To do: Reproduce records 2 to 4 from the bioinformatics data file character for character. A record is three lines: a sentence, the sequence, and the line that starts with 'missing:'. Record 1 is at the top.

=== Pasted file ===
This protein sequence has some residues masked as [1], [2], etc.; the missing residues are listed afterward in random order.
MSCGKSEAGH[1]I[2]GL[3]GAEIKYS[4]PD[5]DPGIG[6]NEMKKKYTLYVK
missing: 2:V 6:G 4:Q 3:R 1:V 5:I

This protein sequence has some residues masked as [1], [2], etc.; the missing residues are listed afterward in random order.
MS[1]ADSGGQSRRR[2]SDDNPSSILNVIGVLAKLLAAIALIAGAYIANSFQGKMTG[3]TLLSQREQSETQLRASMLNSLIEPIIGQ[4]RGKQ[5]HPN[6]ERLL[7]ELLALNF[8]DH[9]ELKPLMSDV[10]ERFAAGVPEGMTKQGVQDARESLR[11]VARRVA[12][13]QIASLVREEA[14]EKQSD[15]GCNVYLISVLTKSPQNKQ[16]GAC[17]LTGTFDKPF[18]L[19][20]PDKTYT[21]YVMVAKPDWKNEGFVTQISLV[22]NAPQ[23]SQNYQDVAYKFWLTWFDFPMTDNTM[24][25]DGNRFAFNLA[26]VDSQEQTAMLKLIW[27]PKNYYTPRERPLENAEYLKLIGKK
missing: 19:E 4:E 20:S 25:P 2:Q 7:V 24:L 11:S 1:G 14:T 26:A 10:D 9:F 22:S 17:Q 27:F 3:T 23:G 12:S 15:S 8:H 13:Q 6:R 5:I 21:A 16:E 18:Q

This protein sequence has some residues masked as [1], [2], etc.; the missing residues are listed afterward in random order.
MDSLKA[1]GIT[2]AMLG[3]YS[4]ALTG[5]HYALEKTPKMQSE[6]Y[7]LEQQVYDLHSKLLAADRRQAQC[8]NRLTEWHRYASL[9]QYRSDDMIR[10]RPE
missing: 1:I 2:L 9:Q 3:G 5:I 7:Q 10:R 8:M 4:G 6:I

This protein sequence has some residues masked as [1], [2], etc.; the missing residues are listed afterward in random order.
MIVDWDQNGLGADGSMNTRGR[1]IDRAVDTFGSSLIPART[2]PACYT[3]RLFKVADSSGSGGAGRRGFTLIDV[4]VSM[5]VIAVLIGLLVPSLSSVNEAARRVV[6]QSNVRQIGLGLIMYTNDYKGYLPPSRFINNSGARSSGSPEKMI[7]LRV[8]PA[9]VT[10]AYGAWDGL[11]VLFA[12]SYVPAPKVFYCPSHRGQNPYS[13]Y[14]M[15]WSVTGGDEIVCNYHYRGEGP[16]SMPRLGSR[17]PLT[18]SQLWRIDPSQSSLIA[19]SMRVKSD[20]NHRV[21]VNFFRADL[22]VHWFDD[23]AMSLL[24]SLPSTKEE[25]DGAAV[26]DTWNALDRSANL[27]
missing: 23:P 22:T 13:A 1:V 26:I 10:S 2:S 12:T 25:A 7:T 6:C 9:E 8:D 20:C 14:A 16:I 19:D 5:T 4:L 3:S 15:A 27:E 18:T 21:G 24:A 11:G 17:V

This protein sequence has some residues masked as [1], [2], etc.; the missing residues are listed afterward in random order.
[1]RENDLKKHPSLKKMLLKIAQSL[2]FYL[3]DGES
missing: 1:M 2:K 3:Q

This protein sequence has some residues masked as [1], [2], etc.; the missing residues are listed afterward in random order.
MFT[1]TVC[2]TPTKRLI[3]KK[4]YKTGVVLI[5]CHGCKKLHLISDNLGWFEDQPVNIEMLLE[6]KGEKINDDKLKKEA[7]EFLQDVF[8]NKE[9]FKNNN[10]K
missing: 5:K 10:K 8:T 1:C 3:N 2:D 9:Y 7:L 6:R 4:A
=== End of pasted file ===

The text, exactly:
This protein sequence has some residues masked as [1], [2], etc.; the missing residues are listed afterward in random order.
MS[1]ADSGGQSRRR[2]SDDNPSSILNVIGVLAKLLAAIALIAGAYIANSFQGKMTG[3]TLLSQREQSETQLRASMLNSLIEPIIGQ[4]RGKQ[5]HPN[6]ERLL[7]ELLALNF[8]DH[9]ELKPLMSDV[10]ERFAAGVPEGMTKQGVQDARESLR[11]VARRVA[12][13]QIASLVREEA[14]EKQSD[15]GCNVYLISVLTKSPQNKQ[16]GAC[17]LTGTFDKPF[18]L[19][20]PDKTYT[21]YVMVAKPDWKNEGFVTQISLV[22]NAPQ[23]SQNYQDVAYKFWLTWFDFPMTDNTM[24][25]DGNRFAFNLA[26]VDSQEQTAMLKLIW[27]PKNYYTPRERPLENAEYLKLIGKK
missing: 19:E 4:E 20:S 25:P 2:Q 7:V 24:L 11:S 1:G 14:T 26:A 10:D 9:F 22:S 17:Q 27:F 3:T 23:G 12:S 15:S 8:H 13:Q 6:R 5:I 21:A 16:E 18:Q

This protein sequence has some residues masked as [1], [2], etc.; the missing residues are listed afterward in random order.
MDSLKA[1]GIT[2]AMLG[3]YS[4]ALTG[5]HYALEKTPKMQSE[6]Y[7]LEQQVYDLHSKLLAADRRQAQC[8]NRLTEWHRYASL[9]QYRSDDMIR[10]RPE
missing: 1:I 2:L 9:Q 3:G 5:I 7:Q 10:R 8:M 4:G 6:I

This protein sequence has some residues masked as [1], [2], etc.; the missing residues are listed afterward in random order.
MIVDWDQNGLGADGSMNTRGR[1]IDRAVDTFGSSLIPART[2]PACYT[3]RLFKVADSSGSGGAGRRGFTLIDV[4]VSM[5]VIAVLIGLLVPSLSSVNEAARRVV[6]QSNVRQIGLGLIMYTNDYKGYLPPSRFINNSGARSSGSPEKMI[7]LRV[8]PA[9]VT[10]AYGAWDGL[11]VLFA[12]SYVPAPKVFYCPSHRGQNPYS[13]Y[14]M[15]WSVTGGDEIVCNYHYRGEGP[16]SMPRLGSR[17]PLT[18]SQLWRIDPSQSSLIA[19]SMRVKSD[20]NHRV[21]VNFFRADL[22]VHWFDD[23]AMSLL[24]SLPSTKEE[25]DGAAV[26]DTWNALDRSANL[27]
missing: 23:P 22:T 13:A 1:V 26:I 10:S 2:S 12:T 25:A 7:T 6:C 9:E 8:D 20:C 14:A 16:I 19:D 5:T 4:L 3:S 15:A 27:E 18:T 21:G 24:A 11:G 17:V